Reducing the Risk of Infection

Important information on helping to reduce the risk of infections.

Recent publicity about hospital-acquired infection has caused a great deal of concern across the country. In response to questions from the public, the following advice is provided for both inpatients and visitors.

For Everyone

  • Ensure you always wash your hands after using the toilet.

Help the cleaners

  • Please help us keep the hospital clean.
  • Try to keep the top of lockers & bed-tables reasonably free from clutter. It is difficult for staff to clean these areas properly if too many things are left on top.
  • If you can, clear your locker tops, table and window sills ready for cleaning.
  • If you think a bathroom or toilet does not look clean, please report this immediately to the nurse in charge of the ward. Ask for it to be cleaned before you use it. Use an alternative (if available).
  • Bed areas should be cleaned regularly. If you or your visitors see something that has been missed during cleaning, report it to the nurse in charge.

For Inpatients

  • Keeping your hands and body clean are important when you are in hospital.
  • Bring personal toiletries with you for washing, including soap and a clean flannel or cloth. Disposable cloths are better, as wet flannels will grow many germs and can become contaminated.
  • Please bring a container of moist hand-wipes, so you will always have some available when you need to clean your hands. Some wipes will be provided for you by the hospital if you cannot bring your own.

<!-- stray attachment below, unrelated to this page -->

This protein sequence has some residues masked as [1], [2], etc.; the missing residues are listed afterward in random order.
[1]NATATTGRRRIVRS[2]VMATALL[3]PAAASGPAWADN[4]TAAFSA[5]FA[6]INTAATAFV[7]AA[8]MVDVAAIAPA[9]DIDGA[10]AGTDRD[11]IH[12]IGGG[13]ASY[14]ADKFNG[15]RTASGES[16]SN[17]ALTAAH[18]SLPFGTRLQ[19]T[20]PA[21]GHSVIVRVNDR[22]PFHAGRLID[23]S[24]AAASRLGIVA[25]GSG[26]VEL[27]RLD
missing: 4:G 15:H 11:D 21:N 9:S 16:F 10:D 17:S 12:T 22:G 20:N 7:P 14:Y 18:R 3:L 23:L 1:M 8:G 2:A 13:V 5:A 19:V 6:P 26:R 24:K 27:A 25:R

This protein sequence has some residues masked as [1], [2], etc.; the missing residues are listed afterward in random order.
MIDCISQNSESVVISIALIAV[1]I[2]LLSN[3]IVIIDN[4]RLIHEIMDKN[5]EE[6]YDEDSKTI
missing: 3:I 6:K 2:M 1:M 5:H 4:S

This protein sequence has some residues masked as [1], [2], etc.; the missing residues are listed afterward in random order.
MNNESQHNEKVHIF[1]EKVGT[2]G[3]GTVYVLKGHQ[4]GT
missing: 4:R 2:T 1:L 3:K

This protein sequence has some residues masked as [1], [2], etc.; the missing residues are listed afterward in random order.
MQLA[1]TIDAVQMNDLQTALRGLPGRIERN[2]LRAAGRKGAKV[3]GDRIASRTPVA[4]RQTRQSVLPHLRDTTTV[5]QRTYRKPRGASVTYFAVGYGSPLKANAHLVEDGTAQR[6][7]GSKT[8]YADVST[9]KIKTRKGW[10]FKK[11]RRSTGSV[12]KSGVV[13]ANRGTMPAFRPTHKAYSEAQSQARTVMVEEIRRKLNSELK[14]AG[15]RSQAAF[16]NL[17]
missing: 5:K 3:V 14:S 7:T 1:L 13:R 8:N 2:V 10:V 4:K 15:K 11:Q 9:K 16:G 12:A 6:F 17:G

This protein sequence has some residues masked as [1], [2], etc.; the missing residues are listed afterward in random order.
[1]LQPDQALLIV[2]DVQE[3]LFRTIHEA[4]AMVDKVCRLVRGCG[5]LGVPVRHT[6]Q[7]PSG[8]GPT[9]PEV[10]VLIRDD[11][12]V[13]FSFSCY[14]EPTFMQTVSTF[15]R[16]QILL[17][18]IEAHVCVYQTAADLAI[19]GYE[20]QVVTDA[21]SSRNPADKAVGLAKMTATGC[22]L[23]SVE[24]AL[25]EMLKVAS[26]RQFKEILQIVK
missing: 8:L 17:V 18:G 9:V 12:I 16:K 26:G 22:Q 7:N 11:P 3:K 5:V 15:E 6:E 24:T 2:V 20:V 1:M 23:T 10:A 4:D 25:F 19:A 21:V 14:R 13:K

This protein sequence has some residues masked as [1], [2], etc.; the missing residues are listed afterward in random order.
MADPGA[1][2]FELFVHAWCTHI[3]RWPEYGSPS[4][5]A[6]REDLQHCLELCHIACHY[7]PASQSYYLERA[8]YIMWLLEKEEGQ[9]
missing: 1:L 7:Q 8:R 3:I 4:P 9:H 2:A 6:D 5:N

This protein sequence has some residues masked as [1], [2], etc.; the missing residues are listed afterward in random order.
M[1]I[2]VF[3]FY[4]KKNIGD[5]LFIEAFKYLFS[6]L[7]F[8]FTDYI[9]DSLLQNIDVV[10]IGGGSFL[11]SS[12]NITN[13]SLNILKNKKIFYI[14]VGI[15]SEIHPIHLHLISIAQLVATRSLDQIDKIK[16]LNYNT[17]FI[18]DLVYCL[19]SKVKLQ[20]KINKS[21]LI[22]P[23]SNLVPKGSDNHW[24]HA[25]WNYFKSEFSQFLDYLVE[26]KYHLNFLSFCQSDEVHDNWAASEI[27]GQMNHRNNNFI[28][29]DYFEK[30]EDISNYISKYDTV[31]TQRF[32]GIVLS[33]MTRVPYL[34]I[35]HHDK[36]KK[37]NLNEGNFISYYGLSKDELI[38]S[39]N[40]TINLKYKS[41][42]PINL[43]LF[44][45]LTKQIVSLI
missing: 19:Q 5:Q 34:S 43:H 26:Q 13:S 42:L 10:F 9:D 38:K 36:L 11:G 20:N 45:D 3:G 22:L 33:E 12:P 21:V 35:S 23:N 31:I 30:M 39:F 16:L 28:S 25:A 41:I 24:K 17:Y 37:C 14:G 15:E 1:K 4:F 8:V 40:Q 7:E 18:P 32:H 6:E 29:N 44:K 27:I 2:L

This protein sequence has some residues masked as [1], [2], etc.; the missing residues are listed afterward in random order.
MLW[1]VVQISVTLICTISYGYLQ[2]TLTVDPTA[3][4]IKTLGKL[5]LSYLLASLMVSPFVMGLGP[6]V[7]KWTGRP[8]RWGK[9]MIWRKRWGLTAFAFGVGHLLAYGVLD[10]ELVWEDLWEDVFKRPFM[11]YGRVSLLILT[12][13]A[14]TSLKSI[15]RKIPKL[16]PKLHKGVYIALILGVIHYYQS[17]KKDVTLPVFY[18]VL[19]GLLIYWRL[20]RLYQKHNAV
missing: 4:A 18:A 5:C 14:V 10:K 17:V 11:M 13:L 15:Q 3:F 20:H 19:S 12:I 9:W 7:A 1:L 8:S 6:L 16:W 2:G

• Always wash your hands or clean them with a hand-wipe immediately before you eat a meal.
  • If you use a commode, ask for a bowl of water to wash your hands, or use a moist hand-wipe afterwards. Do not be afraid to ask the nurse if this is not offered automatically.
  • If you have a wound or invasive device such as a catheter or drip, do not touch them if possible. If you do need to, first make sure your hands are clean.
  • Always wear something on your feet when walking around in hospital. A comfortable pair of slippers is fine. Make sure that whatever you wear has some grip on the bottom, as hospital floors can be a little slippery sometimes.
  • Hospital staff can help protect you by washing their hands, or by cleaning them with special alcohol rubs or gels. Do not be afraid to ask if this has been done. This is very important if the member of staff is going to examine you or perform a procedure.

For Visitors

  • Are you well enough to visit? Some patients may be at risk of developing infections. This may be the person you wish to visit or others on the ward.
  • You are asked not visit if you have a cough, cold or sore throat as you may pass this on.
  • You are particularly asked not to visit if you have or have had any diarrheoa and / or vomiting in the last two to three days.
  • Please contact the ward before visiting if you have recently been in contact with anyone having an infectious disease. Of particular concern are diseases such as mumps, chicken pox, or illnesses causing diarrheoa and vomiting.

Clean your hands:

  • As a precaution against infection, please clean your hands when you come onto the ward. Pump dispensers with a special alcohol handrub are outside every ward, at every bay and by the bedside.